A Bay Area company hires a programmer with an unusual background: someone who has actually studied software engineering. Several Hackernews have attempted this, and met with mixed results. The other Hackernews gather around to incorrect each other about why, exactly, companies might shitcan an otherwise-qualified candidate. While a very few Hackernews have productive suggestions regarding ways to help fellow human beings not die in poverty, for the most part the comment threads constitute a series of defenses on why basically everyone on earth is unemployable for some reason or another. There is nothing we can do about this, reasons Hackernews, because any attempt to improve anything at all won't immediately fix all problems and is therefore not worth pursuing. Ban the box, you shits.

What is the best dumb TV?
October 02, 2020 (comments)
A spam blog would like to earn a commission by linking to Amazon.com. Hackernews would like some other dumb products. One third of their comments are about microwaves.

Honda quits F1, invests in carbon-free tech instead
October 03, 2020 (comments)
Honda, desperately searching for a way to avoid filling Formula 1 headlines with reports of embarrassing engine failures, suddenly realizes it already had a plan that worked for it in the past: giving up and going home. Hackernews is mad that Honda claimed they're leaving because of fossil fuel concerns instead of because Honda makes shit engines that can't win races. The rest of the comments are Hackernews typing in the same complaints about F1 racing as other web forums do every day, except now they're suddenly interspersed with comments from people who think all sports are stupid or people who are amazed to 'discover' that automotive engineers use computers.

French bar owners arrested for offering free WiFi but not keeping logs
October 04, 2020 (comments)
The French government black-bags some recalcitrant citizenry who refuse to narc on their patrons. Hackernews muses on the morality of government, and has many suggestions on how to make it truly just, most of which are based on common software-as-a-service terms and conditions. Most of the rest of the comments are trying to figure out why France hates bars. Later, the "why aren't laws written like computer programs" assholes show up.

Missing Covid-19 test data was caused by the ill-thought-out use of Excel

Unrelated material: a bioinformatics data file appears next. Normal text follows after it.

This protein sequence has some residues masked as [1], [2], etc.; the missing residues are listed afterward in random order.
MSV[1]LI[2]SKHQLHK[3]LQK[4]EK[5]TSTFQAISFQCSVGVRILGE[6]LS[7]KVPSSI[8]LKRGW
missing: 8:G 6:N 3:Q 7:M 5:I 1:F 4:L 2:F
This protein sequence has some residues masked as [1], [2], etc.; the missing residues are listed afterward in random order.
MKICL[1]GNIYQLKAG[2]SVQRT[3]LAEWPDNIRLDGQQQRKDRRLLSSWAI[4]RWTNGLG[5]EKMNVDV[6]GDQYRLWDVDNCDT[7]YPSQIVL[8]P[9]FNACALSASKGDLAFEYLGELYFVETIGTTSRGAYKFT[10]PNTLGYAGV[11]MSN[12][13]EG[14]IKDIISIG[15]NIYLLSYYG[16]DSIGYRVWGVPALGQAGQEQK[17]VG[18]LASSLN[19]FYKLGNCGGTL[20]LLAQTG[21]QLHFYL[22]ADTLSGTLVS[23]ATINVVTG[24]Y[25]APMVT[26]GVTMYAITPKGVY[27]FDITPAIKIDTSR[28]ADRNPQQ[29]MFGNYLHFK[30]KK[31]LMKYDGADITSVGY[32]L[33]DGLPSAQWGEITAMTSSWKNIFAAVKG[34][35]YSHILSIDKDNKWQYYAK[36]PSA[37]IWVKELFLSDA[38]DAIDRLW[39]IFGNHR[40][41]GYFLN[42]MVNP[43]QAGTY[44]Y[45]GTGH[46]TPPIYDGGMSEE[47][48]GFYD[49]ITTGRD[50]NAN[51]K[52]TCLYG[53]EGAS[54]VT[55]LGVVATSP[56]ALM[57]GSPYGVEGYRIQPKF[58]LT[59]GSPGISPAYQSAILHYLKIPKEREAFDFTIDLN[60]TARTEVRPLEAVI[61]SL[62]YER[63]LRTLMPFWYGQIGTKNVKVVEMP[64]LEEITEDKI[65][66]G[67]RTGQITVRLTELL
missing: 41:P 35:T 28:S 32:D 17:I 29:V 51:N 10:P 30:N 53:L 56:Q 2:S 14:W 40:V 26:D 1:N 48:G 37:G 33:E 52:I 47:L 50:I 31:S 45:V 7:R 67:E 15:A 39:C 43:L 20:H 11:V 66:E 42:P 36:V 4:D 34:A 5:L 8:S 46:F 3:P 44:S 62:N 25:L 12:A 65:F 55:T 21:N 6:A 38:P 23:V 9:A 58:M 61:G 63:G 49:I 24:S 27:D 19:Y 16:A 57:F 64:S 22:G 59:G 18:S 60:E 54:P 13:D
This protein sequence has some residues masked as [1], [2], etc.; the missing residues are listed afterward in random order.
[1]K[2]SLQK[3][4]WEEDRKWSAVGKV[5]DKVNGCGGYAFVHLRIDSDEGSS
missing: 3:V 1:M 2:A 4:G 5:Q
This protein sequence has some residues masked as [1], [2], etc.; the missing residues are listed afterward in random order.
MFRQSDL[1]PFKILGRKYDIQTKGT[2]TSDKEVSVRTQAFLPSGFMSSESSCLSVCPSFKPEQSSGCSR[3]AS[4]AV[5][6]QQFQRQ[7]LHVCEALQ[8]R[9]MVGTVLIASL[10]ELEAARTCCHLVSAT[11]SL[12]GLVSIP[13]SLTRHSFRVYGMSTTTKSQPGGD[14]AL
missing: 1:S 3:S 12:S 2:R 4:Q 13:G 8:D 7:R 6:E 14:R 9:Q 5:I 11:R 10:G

October 05, 2020 (comments)
Microsoft Office singlehandedly reduces the COVID-19 infection rate in the United Kingdom. Hackernews lists every single inconvenience they have ever suffered at the hands of Microsoft Excel. Other Hackernews insist that the first group is just holding it wrong. There follows a really long and completely uninteresting dialectic regarding authorial intent as applied to computer programs.

Trump administration announces overhaul of H1B visa program requiring higher pay
October 06, 2020 (comments)
The Department of Homeland Security decides to give some people a raise. Hackernews struggles with understanding nonimmigrant visas in terms other than purely economic, and keeps stumbling across the fact that the holders of these visas are human actual beings. The comment threads are therefore a collaboration wherein Hackernews attempts to ascertain exactly which of and to what degree those human beings can go fuck themselves. The hall monitor shows up to point out that the "Hacker" "News" forum software is incapable of handling more than a couple hundred comments, and there are in fact several pages of pointless bickering, which is very important information.

Recycling was a lie to sell more plastic, recycling industry veteran says
October 07, 2020 (comments)
The Canadian Broadcasting Corporation reports news that the Pacific Ocean has known for decades. Hackernews knew it all along, even though they had previously based their opinions on childlike misinterpretations of accounting practices instead of actual information about the industry in question. Once again, this problem is declared intractable: any possible improvement falls short of perfection, and thus must be ridiculed as infeasible. The most Hackernewsest thought process comes from the moron who scoffs at "washing bottles for reuse" as a waste of energy, when you can just make new petroleum-based plastic bottles instead.